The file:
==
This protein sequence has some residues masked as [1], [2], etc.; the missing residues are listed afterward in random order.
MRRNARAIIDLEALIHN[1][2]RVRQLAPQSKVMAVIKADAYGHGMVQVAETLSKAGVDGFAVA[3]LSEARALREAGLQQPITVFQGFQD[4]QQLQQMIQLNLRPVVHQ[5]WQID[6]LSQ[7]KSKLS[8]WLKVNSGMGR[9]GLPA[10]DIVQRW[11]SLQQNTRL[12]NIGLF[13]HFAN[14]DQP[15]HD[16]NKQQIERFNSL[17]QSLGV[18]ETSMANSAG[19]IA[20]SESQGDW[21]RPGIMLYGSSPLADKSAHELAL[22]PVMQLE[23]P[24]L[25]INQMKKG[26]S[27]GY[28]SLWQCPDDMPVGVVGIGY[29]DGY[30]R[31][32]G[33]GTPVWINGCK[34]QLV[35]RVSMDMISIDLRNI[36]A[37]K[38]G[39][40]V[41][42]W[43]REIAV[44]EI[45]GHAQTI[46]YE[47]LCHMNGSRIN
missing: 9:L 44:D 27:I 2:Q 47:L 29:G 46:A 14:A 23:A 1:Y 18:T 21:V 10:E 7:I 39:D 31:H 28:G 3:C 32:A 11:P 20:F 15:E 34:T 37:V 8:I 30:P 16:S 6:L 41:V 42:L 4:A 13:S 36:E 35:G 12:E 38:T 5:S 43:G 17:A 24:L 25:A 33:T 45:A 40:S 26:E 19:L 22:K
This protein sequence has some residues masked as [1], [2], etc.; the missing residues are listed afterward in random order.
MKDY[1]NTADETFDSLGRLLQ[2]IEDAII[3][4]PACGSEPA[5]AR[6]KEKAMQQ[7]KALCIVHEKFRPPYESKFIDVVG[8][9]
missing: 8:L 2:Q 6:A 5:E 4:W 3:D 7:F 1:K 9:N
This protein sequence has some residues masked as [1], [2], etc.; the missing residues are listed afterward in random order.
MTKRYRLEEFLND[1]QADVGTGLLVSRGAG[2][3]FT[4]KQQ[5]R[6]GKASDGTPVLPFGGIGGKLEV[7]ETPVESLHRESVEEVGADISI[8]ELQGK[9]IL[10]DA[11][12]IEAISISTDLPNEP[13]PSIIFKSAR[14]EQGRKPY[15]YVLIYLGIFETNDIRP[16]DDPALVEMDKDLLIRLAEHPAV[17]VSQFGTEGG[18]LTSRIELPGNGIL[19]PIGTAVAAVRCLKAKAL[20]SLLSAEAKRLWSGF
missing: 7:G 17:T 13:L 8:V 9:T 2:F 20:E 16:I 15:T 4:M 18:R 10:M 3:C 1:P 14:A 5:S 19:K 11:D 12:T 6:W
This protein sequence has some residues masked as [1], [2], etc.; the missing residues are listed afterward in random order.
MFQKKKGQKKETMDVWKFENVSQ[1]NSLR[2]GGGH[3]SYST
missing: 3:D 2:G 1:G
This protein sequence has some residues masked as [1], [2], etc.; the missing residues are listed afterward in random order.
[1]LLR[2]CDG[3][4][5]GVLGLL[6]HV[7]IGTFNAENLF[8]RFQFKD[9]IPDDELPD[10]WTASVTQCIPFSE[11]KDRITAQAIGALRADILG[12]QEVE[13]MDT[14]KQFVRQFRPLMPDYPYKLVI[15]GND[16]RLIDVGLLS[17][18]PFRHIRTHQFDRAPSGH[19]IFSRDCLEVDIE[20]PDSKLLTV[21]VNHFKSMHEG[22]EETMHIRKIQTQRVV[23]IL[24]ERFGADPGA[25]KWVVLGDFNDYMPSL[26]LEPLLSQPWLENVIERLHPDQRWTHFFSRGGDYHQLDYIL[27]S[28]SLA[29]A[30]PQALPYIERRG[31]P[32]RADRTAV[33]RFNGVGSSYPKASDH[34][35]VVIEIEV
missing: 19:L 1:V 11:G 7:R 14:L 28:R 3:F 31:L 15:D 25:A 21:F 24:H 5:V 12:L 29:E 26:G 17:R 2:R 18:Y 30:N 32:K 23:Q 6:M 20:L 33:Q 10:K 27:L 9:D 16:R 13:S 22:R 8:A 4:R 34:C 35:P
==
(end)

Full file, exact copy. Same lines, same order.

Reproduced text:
This protein sequence has some residues masked as [1], [2], etc.; the missing residues are listed afterward in random order.
MRRNARAIIDLEALIHN[1][2]RVRQLAPQSKVMAVIKADAYGHGMVQVAETLSKAGVDGFAVA[3]LSEARALREAGLQQPITVFQGFQD[4]QQLQQMIQLNLRPVVHQ[5]WQID[6]LSQ[7]KSKLS[8]WLKVNSGMGR[9]GLPA[10]DIVQRW[11]SLQQNTRL[12]NIGLF[13]HFAN[14]DQP[15]HD[16]NKQQIERFNSL[17]QSLGV[18]ETSMANSAG[19]IA[20]SESQGDW[21]RPGIMLYGSSPLADKSAHELAL[22]PVMQLE[23]P[24]L[25]INQMKKG[26]S[27]GY[28]SLWQCPDDMPVGVVGIGY[29]DGY[30]R[31][32]G[33]GTPVWINGCK[34]QLV[35]RVSMDMISIDLRNI[36]A[37]K[38]G[39][40]V[41][42]W[43]REIAV[44]EI[45]GHAQTI[46]YE[47]LCHMNGSRIN
missing: 9:L 44:D 27:I 2:Q 47:L 29:G 46:A 14:A 23:A 1:Y 18:T 21:V 10:E 7:I 39:D 31:H 28:G 3:C 32:A 11:P 20:F 15:E 34:T 37:V 8:I 30:P 16:S 6:L 41:V 42:L 4:A 13:S 36:E 35:G 12:E 38:T 5:S 43:G 17:A 24:L 25:A 33:T 45:A 40:S 26:E 19:L 22:K
This protein sequence has some residues masked as [1], [2], etc.; the missing residues are listed afterward in random order.
MKDY[1]NTADETFDSLGRLLQ[2]IEDAII[3][4]PACGSEPA[5]AR[6]KEKAMQQ[7]KALCIVHEKFRPPYESKFIDVVG[8][9]
missing: 8:L 2:Q 6:A 5:E 4:W 3:D 7:F 1:K 9:N
This protein sequence has some residues masked as [1], [2], etc.; the missing residues are listed afterward in random order.
MTKRYRLEEFLND[1]QADVGTGLLVSRGAG[2][3]FT[4]KQQ[5]R[6]GKASDGTPVLPFGGIGGKLEV[7]ETPVESLHRESVEEVGADISI[8]ELQGK[9]IL[10]DA[11][12]IEAISISTDLPNEP[13]PSIIFKSAR[14]EQGRKPY[15]YVLIYLGIFETNDIRP[16]DDPALVEMDKDLLIRLAEHPAV[17]VSQFGTEGG[18]LTSRIELPGNGIL[19]PIGTAVAAVRCLKAKAL[20]SLLSAEAKRLWSGF
missing: 7:G 17:T 13:L 8:V 9:T 2:F 20:E 16:I 15:T 4:M 18:R 10:M 3:C 1:P 14:A 5:S 19:K 11:D 12:T 6:W
This protein sequence has some residues masked as [1], [2], etc.; the missing residues are listed afterward in random order.
MFQKKKGQKKETMDVWKFENVSQ[1]NSLR[2]GGGH[3]SYST
missing: 3:D 2:G 1:G
This protein sequence has some residues masked as [1], [2], etc.; the missing residues are listed afterward in random order.
[1]LLR[2]CDG[3][4][5]GVLGLL[6]HV[7]IGTFNAENLF[8]RFQFKD[9]IPDDELPD[10]WTASVTQCIPFSE[11]KDRITAQAIGALRADILG[12]QEVE[13]MDT[14]KQFVRQFRPLMPDYPYKLVI[15]GND[16]RLIDVGLLS[17][18]PFRHIRTHQFDRAPSGH[19]IFSRDCLEVDIE[20]PDSKLLTV[21]VNHFKSMHEG[22]EETMHIRKIQTQRVV[23]IL[24]ERFGADPGA[25]KWVVLGDFNDYMPSL[26]LEPLLSQPWLENVIERLHPDQRWTHFFSRGGDYHQLDYIL[27]S[28]SLA[29]A[30]PQALPYIERRG[31]P[32]RADRTAV[33]RFNGVGSSYPKASDH[34][35]VVIEIEV
missing: 19:L 1:V 11:G 7:R 14:L 28:R 3:F 31:L 15:D 25:A 21:F 24:H 5:V 12:L 29:E 26:G 17:R 2:R 18:Y 30:N 32:K 23:Q 6:M 20:L 33:Q 10:K 27:L 9:D 16:R 13:S 22:R 8:A 4:R 34:C 35:P